Certain things are inherently evil.

Adolf Hitler, Snidely Whiplash, Wile E. Coyote, the designated hitter and bleu cheese come to mind.

Chiggers, the insidious, invisible insects, fit quite comfortably in that group.

Growing up on a farm, chiggers were a given in the summer. If you didn’t get a serious case of chiggers in May or June, they were a certainty in July when the blackberries ripened.

When the blackberries came ripe, my brothers and me would be handed gallon buckets. It was a bittersweet moment. Blackberry time meant pie and fresh jelly — nothing in this world is better than a steaming hot piece of homemade bread slathered with a thick layer of blackberry jelly.

On the other hand, nothing could prevent the inevitable chigger outbreak. Not long pants, not insecticide, not prayer.

It was simply a fact of life, pick blackberries, and then scratch like a dog with fleas for a week.

The “cure” in those days was to paint the chigger bites with nail polish. And, of course, the “cure” was worse than the disease. The bites were normally scratched open by the time the nail polish was applied. My eyes still water thinking about that stinging sensation.

Now, of course, we know that once the welt appears the chiggers are already dead. Nothing but time and sharp fingernails can “cure” chiggers.

As you might have already guessed, I am currently suffering from the chigger malady. My best guess is I encountered the chiggers at SIU’s Campus Lake. And, I spent most of my time on the asphalt paths. I veered off the path only momentarily to snap photos of turtles lounging in the sun.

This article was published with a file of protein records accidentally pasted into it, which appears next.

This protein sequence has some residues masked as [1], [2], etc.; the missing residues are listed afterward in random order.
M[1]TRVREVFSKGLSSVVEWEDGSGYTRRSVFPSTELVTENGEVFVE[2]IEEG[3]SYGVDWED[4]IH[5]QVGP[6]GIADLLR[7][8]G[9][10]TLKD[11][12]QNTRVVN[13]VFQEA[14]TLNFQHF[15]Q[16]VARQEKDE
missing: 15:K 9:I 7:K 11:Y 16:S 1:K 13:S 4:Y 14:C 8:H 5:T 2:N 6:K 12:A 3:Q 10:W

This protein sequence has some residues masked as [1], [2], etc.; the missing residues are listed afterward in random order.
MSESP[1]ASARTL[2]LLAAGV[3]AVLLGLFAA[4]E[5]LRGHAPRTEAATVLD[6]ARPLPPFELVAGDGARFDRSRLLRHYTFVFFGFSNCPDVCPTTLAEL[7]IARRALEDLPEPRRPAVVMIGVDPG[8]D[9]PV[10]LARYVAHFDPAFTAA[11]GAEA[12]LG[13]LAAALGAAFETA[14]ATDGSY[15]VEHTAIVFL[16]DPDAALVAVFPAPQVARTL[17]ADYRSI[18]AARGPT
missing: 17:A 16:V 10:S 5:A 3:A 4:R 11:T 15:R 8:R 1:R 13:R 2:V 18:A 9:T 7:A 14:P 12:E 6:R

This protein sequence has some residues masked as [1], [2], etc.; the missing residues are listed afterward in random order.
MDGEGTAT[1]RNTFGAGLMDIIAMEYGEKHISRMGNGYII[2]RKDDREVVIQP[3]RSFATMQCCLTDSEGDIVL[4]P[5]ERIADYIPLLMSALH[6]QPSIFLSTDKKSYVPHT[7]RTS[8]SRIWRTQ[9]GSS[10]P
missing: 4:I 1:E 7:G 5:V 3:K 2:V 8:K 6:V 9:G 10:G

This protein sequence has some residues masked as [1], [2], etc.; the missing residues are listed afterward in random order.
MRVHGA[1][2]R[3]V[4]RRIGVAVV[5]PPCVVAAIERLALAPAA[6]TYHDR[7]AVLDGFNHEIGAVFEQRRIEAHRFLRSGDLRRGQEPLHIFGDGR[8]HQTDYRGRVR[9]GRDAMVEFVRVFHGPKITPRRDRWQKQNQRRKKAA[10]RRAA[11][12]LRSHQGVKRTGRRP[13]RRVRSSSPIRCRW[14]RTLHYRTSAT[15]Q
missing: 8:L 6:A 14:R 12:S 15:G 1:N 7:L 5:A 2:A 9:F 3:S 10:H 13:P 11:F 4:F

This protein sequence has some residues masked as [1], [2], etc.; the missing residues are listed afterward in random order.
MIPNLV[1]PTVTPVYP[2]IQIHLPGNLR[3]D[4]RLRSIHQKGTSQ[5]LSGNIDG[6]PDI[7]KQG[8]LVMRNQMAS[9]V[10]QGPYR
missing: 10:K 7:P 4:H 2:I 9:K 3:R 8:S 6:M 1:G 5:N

Fortunately, the current infestation stopped at the knees.

Still, they are driving me crazy. And, sadly, there is no blackberry pie or jelly in my future.

I have to admit, I’m catching some funny looks at work. I discard my shoes and rub my sock-clad feet against the carpet in a desperate attempt to get some relief.

Uncomfortable as it is, this infestation is relatively mild.

Amazingly, my worst encounter with chiggers was the result of a Labor Day squirrel hunting trip. We hunted in a mature oak-hickory forest all morning, rarely encountering any live vegetation. However, the hike from the pickup truck to the woods involved a grassy quarter-mile path.

As a result, I never suspected a chigger infestation.

I returned home after the hunt, showered and prepared for a Labor Day barbecue. All seemed right with the world when I went to bed that night.

However, I woke up in the middle of the night feeling as if my skin was crawling off my body. I bolted to the bathroom, turned on the light and was horrified at what I saw. My body was actually disfigured. When I regained my sanity I counted 85 welts.

The experience tested my sanity. Some might say it robbed me of it.

LES WINKELER is the outdoors writer for The Southern Illinoisan. Contact him at, or call 618-351-5088.


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